I think we could do more in the two and a half to $3 million range, I believe, as the results that we had, the sum, right?

Yep, right in there, yep.

And so then, what Father and the building committee and the leadership council had to do is they said, "Alright, you know, if that's what we can raise, and within the time of our campaign, we need to scale back our fundraising goal, scale back what we would use that money for, something that's more realistic because we want to, we want to hit the goal." That's, that's, you know, kind of a high priority is to hit the goal, you want to show success. And so um, I don't remember, if was I, was I in Michigan or was it a text group thread that somehow we were like, you know, "Three point three or three point one or three point two would be a really good number?" And ah, do you remember that, Rhen? Do you remember how it all kind of happened?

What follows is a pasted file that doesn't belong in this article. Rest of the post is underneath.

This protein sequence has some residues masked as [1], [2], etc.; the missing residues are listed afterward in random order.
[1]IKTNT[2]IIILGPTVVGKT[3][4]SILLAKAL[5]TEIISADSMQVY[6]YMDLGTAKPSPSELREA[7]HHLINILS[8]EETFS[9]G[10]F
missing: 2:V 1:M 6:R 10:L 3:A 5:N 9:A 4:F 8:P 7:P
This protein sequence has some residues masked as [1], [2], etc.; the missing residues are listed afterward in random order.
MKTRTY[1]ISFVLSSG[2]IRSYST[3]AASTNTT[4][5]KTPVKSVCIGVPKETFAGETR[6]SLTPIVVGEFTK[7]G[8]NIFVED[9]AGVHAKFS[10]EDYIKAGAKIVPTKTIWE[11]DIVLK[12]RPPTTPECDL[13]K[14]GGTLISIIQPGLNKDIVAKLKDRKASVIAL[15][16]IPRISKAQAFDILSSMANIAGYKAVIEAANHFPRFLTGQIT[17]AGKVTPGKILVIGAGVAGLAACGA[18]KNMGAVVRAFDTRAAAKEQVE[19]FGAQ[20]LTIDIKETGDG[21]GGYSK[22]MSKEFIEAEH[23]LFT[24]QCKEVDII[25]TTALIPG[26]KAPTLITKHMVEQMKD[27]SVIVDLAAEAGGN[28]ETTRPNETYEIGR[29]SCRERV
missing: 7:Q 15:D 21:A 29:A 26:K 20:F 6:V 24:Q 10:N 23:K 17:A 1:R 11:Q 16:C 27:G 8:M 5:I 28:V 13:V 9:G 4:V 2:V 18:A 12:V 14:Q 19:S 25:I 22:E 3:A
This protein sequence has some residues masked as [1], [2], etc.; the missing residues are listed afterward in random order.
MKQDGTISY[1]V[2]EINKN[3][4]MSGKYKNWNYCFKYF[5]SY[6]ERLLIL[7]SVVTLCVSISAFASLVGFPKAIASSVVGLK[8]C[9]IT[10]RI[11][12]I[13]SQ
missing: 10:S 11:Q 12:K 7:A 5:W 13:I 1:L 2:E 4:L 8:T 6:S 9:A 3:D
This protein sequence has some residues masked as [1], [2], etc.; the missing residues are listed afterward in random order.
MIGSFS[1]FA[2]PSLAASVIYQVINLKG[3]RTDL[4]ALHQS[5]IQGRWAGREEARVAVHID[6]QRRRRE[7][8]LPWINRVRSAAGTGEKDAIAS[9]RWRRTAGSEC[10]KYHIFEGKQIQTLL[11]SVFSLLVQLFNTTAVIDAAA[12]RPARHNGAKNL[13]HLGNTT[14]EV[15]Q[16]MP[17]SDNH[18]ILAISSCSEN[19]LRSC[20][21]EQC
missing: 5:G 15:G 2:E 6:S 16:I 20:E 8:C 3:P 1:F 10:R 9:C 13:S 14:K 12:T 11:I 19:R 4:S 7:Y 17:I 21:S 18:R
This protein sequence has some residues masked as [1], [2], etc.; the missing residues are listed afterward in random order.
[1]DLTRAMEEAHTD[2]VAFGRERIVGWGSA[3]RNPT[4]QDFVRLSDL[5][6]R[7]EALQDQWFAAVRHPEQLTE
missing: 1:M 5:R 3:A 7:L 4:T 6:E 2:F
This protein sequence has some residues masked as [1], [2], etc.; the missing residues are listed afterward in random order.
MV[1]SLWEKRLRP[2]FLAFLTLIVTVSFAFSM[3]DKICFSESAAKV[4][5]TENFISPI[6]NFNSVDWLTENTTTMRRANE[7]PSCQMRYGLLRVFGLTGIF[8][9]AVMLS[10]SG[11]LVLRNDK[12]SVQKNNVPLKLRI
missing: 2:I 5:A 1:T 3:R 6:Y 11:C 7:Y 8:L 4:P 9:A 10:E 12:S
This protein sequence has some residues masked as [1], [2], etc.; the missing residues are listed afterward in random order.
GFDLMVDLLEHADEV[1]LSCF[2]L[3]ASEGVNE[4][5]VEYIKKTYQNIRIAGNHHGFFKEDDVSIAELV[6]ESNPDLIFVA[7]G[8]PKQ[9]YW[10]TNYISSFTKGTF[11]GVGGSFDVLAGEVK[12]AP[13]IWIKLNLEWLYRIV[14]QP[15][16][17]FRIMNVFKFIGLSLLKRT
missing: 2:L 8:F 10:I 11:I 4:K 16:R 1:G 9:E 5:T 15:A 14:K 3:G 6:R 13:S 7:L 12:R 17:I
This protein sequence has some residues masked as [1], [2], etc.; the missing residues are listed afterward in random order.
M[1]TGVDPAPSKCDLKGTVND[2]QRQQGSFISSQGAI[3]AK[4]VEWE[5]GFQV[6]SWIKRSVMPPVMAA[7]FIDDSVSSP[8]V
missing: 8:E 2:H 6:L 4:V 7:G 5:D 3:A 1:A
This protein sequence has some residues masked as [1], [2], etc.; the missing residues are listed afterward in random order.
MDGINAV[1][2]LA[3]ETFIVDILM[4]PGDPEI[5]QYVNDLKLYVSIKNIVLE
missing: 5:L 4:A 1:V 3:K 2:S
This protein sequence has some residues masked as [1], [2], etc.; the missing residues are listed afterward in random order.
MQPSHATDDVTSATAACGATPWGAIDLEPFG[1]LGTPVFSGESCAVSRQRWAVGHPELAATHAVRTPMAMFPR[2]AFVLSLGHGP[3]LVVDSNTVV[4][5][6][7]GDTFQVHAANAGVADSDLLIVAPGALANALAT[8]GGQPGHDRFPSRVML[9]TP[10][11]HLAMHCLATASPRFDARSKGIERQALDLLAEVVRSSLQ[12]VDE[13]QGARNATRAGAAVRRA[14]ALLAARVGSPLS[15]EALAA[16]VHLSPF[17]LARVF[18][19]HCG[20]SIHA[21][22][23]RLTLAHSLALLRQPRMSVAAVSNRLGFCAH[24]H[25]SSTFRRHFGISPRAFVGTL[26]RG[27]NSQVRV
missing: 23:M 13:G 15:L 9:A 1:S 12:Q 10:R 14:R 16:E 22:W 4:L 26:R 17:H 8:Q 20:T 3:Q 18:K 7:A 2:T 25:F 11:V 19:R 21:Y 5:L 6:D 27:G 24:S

Here is the edited transcript with corrections for spelling and grammar:

Yeah, well, some background there, Michigan Tech is an all science and engineering school, so we were trying to find something that would speak to that group of people, right? Those alumni, exactly. And I think it was you that said, you know, we should just take the number pi, multiply it by a million, and we said...

Um, yeah, they're all, they're all really proud super nerds, right? Yes.

That is genius, no other options on the table now, that's what it's going to be. So the campaign ended up at 3.14159265 million because of that.

Ah, yeah, yeah.